Someday I'm going to collect the last gallon of wort, break and all, and ferment it side-by-side with the clear wort to see what difference it makes.  I don't want to say it doesn't matter, but I can't say that I can really cite any obvious difference in the flavor of beers I made before I left the break behind and those I made afterwards.

386
Alcohol is loaded with calories.  Fermenting a beer to 1.000 (or lower) makes very little difference in it's caloric content.

387
All Grain Brewing / Re: Drainage time
« on: March 06, 2011, 07:21:08 AM »
Are the bags impervious to ambient moisture?
I don't have a sack at the moment so I can't take a look (all my grain is sealed up in buckets), but isn't the top of the inner bag usually just tied off or closed with a zip-tie?  That wouldn't be moisture impermeable, just resistant.  I imagine that pro-breweries regularly get grains from the same suppliers, so their systems are probably dialed in to the reasonably predictable characteristics of grain from that warehouse.  We're also talking about adding very little moisture, Kai suggests 2%, I usually use closer to 1%, of the grain weight.  This is well within the variation among malt specifications, so you might have no problem with 10 sacks then get a sack that causes slow lautering on your system.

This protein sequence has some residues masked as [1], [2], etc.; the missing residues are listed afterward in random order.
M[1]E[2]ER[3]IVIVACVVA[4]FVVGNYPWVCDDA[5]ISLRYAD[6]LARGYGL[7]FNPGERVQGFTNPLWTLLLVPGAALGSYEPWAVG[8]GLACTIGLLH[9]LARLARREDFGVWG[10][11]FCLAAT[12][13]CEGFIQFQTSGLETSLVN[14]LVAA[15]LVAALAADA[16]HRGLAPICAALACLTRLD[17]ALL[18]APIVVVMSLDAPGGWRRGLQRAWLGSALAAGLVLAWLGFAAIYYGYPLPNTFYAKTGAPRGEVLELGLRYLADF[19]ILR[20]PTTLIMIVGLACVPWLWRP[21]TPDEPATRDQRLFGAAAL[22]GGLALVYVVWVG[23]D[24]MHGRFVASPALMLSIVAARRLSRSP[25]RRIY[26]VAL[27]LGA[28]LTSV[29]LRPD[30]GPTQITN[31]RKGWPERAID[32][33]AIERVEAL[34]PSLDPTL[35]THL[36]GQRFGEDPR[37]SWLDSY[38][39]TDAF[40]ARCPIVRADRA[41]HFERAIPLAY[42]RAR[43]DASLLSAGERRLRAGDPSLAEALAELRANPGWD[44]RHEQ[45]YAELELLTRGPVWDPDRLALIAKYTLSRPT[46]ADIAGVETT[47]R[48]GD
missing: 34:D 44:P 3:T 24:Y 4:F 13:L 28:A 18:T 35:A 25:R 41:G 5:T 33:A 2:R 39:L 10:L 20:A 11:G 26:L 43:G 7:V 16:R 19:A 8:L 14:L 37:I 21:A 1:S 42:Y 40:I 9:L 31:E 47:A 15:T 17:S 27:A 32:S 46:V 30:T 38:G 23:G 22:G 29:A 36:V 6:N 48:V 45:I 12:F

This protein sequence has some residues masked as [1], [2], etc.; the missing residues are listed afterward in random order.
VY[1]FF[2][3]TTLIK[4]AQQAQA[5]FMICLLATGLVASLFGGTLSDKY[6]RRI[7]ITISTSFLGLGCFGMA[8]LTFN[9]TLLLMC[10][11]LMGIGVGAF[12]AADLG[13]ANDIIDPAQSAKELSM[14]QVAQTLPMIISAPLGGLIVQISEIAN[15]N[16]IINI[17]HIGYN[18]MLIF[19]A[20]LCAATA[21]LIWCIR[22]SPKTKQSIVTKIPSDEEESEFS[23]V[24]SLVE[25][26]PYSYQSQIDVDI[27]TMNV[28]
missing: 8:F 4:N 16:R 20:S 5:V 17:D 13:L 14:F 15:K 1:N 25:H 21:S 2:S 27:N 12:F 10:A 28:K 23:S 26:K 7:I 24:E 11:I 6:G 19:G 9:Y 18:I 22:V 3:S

It's not like malt conditioning is a hair-brained idea. According to Kai's site, either malt conditioning or wet milling is used by most German breweries that use traditional lauter tuns.  They seem to make some pretty decent beer. ;)

On the other hand, mill settings, grain bill, braid quality and tun geometry all play a role.  You can probably fine tune your mill to get good efficiency and fast lautering, but you still may get a sack that suddenly leads to slow runnings.  Mash conditioning may help you get through that sack without readjusting your mill.  Or perhaps you want to make a batch with a lot of wheat, rye or oatmeal and don't have rice hulls. 

If you have a plastic braid, you should replace it, but there are variable results from different water supply braids and you might get tired of buying new braids to find a good one.  I do like the larger water-heater supply line braids, which seem to be good for fast runnings.

From my experience, rectangular coolers can tend to run faster than taller, narrower coolers with less surface area.  They probably help to spread out the oberteig, reducing drag.

388
All Grain Brewing / Re: Protein Coagulation
« on: March 04, 2011, 06:24:30 PM »
Can you remove enough hot break by just putting the beer from your kettle through a small-mesh sanitized kitchen strainer before it enters your fermenter, or does this let too much of the smaller particles through?
It depends.  If you use whole hops, they can act as a filter to remove much of the break material.
I'm pretty sure I don't know how much "enough" is, though.  What are you trying to accomplish by removing the hot break?  Do you have a problem in your beer?

389